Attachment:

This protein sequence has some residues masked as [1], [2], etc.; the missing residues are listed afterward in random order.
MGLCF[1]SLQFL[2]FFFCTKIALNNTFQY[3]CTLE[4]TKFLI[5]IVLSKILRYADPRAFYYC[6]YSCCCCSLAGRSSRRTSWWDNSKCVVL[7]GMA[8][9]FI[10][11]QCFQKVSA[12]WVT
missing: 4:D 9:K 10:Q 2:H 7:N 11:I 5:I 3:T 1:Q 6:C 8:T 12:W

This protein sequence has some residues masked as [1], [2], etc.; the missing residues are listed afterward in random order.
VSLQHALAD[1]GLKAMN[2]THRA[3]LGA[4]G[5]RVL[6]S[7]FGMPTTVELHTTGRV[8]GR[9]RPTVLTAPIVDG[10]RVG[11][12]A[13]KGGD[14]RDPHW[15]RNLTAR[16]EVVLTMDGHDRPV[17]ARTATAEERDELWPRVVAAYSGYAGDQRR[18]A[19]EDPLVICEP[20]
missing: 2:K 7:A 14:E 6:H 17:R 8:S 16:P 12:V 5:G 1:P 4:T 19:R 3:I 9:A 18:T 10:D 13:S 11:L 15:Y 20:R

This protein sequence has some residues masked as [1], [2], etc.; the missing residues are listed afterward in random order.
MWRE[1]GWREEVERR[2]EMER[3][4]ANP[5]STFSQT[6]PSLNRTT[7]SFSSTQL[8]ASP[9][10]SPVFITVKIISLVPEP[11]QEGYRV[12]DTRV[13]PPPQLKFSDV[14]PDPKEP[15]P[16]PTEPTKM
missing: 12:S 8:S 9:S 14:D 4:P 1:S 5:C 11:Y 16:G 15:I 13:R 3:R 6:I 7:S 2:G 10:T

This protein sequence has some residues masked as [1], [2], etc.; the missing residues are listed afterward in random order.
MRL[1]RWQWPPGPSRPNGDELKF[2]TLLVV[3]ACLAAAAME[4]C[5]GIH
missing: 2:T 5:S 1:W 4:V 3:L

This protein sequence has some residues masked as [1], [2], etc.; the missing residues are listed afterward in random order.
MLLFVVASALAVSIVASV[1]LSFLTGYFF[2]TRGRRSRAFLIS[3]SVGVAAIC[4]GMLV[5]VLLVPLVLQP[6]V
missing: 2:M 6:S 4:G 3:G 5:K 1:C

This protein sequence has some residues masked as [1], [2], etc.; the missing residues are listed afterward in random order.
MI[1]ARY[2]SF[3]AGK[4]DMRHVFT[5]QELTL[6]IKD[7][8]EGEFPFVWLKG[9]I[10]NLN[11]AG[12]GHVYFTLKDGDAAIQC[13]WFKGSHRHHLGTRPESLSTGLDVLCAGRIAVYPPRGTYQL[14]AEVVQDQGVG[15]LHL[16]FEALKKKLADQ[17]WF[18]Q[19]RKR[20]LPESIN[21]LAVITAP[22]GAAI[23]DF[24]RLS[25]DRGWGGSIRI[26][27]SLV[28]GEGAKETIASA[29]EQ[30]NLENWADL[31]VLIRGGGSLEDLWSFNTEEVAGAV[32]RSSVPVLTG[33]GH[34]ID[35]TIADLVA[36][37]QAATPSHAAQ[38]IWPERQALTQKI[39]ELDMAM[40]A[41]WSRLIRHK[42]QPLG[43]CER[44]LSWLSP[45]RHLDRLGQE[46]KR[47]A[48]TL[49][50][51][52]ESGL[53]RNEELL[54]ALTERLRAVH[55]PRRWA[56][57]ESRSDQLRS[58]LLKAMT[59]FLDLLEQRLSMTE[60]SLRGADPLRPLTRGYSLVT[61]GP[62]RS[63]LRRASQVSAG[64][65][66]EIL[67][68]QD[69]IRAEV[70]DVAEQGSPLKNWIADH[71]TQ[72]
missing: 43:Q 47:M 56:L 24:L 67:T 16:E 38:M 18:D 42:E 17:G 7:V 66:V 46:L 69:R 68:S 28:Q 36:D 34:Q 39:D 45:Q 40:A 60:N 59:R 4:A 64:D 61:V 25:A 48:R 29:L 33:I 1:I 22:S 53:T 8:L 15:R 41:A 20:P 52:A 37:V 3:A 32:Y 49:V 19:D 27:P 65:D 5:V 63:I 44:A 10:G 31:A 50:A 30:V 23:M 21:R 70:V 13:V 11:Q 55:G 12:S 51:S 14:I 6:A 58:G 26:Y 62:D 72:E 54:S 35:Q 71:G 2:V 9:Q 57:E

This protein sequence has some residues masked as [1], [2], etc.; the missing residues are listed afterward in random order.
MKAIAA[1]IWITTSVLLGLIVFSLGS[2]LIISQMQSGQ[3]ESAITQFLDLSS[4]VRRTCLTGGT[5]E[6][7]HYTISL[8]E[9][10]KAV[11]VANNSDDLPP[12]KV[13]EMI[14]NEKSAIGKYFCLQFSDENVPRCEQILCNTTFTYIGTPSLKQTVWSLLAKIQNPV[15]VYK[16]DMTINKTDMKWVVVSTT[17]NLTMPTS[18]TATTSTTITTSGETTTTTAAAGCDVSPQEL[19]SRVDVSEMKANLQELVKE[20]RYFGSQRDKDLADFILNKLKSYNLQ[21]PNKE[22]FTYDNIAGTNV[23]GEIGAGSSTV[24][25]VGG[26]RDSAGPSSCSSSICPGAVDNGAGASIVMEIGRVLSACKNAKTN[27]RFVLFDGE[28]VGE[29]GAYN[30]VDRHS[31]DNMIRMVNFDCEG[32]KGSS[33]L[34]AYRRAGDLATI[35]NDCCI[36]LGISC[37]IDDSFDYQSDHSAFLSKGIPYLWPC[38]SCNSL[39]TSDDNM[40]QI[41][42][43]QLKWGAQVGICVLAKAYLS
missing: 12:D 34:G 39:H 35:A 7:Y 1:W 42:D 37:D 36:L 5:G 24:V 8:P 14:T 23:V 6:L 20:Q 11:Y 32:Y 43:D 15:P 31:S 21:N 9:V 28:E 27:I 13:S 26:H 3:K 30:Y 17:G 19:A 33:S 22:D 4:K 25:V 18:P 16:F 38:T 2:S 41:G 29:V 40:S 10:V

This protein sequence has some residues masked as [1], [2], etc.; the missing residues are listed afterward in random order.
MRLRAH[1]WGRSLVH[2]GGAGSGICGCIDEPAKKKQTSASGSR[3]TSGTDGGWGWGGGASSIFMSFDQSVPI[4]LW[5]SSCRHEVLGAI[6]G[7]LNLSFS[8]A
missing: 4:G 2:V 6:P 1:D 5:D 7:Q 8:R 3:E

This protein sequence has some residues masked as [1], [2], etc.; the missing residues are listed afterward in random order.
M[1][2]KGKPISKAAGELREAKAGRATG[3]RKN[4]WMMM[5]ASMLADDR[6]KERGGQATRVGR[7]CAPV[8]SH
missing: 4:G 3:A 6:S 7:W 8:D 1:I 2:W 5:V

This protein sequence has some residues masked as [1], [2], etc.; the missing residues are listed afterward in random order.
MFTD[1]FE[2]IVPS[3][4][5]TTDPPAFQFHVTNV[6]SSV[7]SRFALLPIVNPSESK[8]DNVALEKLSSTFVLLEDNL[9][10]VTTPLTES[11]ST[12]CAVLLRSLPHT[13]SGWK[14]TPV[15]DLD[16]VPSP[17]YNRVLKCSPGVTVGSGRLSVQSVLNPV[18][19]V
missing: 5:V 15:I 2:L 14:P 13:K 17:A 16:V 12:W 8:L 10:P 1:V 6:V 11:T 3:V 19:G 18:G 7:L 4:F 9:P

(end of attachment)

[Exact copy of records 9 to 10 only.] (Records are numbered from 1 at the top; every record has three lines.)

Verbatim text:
This protein sequence has some residues masked as [1], [2], etc.; the missing residues are listed afterward in random order.
M[1][2]KGKPISKAAGELREAKAGRATG[3]RKN[4]WMMM[5]ASMLADDR[6]KERGGQATRVGR[7]CAPV[8]SH
missing: 4:G 3:A 6:S 7:W 8:D 1:I 2:W 5:V

This protein sequence has some residues masked as [1], [2], etc.; the missing residues are listed afterward in random order.
MFTD[1]FE[2]IVPS[3][4][5]TTDPPAFQFHVTNV[6]SSV[7]SRFALLPIVNPSESK[8]DNVALEKLSSTFVLLEDNL[9][10]VTTPLTES[11]ST[12]CAVLLRSLPHT[13]SGWK[14]TPV[15]DLD[16]VPSP[17]YNRVLKCSPGVTVGSGRLSVQSVLNPV[18][19]V
missing: 5:V 15:I 2:L 14:P 13:K 17:A 16:V 12:W 8:L 10:P 1:V 6:V 11:T 3:V 19:G 18:G 7:L 4:F 9:P